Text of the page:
“Through the Corporate Bond Index futures, money managers can gain exposure to a single basket of the region’s most liquid and representative bonds issued by blue-chip companies,” Bartholomew added, “eliminating the cost and heavy due diligence incurred in the selection of individual debt instruments.”

The contracts also offer banks that sell bespoke and structured products an efficient hedge. 

The Corporate Bond Index futures – which have a quarterly expiry – represent an alternative to existing benchmarks, i.e. credit default swaps (CDS), which carry an inherent counterparty risk and potentially larger tracking error relative to bond markets.

A plug-and-play product

“The trading community appreciates that these are straight-through processed, cash-settled, standardized futures that match existing parameters for products such as the EURO STOXX 50 or German bunds futures,” said Bartholomew.

The centrally cleared and cash-settled nature of the futures means there are no settlements or deliveries to be monitored and no daily closing prices to be checked as opposed to holding bonds.

“As they have the structure of a standard Eurex index future, the new products can be easily added to existing infrastructure,” Bartholomew added. “They do not require any additional effort, for example, from the back office.”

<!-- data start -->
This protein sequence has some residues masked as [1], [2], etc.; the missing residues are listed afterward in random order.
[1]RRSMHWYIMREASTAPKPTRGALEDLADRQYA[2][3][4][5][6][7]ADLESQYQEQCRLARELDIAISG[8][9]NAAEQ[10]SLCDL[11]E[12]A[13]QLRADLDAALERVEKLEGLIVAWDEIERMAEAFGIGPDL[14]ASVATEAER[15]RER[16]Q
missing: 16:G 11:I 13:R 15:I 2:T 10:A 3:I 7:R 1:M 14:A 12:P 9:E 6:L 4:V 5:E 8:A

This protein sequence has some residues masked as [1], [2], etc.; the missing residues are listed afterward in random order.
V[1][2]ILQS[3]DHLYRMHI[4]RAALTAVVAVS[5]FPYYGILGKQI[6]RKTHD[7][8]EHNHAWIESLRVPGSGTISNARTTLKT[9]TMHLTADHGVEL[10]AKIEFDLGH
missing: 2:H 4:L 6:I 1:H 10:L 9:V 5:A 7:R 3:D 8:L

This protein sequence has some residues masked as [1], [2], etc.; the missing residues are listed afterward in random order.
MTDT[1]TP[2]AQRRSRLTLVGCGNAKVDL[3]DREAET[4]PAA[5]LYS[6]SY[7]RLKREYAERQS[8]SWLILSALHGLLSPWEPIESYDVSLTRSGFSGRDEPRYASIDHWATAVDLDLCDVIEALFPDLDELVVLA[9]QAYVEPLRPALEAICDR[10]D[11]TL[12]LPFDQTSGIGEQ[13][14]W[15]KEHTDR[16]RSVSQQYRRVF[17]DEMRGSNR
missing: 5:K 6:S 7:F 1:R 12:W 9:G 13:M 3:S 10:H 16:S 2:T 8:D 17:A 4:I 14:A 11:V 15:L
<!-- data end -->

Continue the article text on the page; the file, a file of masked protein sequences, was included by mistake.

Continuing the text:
A portfolio optimization tool

Bartholomew points out that the futures are also a valuable trading instrument that gives leveraged access to generate alpha in the European credit market. This can be achieved via a portfolio overlay, making the addition or removal of bond exposures in portfolios a seamless process.

“Sharing a common structure means the EURO STOXX 50 Corporate Bond Index futures and their equity index equivalent can easily be combined to develop multi-asset strategies and portfolios,” he said.

There are also unique opportunities in relative-value trading with the possibility to trade the yield spread between Eurozone corporate debt and futures on European sovereign debt. This is also supported by T7 Entry Services for block trading and EFP transactions on Eurex.

Further possibilities ahead

While the EURO STOXX 50 Corporate Bond Index has a family of sub-indices tracking maturity buckets, industries and credit ratings, Eurex is for the moment focusing on introducing futures on the main index and is set to extend the offering to other bond indices.

A milestone for change in fixed-income markets

The introduction of a versatile trading and hedging vehicle for the Eurozone credit market is a positive development at a crucial time in the market’s supply-and-demand balance. New trading regulations that will come into force in 2018 are likely to tilt fixed-income volumes further towards on-exchange transactions, complementing the market’s traditional reliance on over-the-counter liquidity.

Bartholomew draws a comparison to the evolution in the European periphery government bond markets, and says the introduction of the Corporate Bond Index futures is a milestone that could transform the region’s credit market.

“Adoption of futures, generally speaking, brings direct benefits,” he said. “But also increasing use of derivatives can have a high impact. They can play a very big role in the development and stability of, as well as confidence in, fixed-income markets.”

Please follow this link to view the video interview with Dr. Jan-Carl Plagge on the features of the EURO STOXX 50 Corporate Bond Index.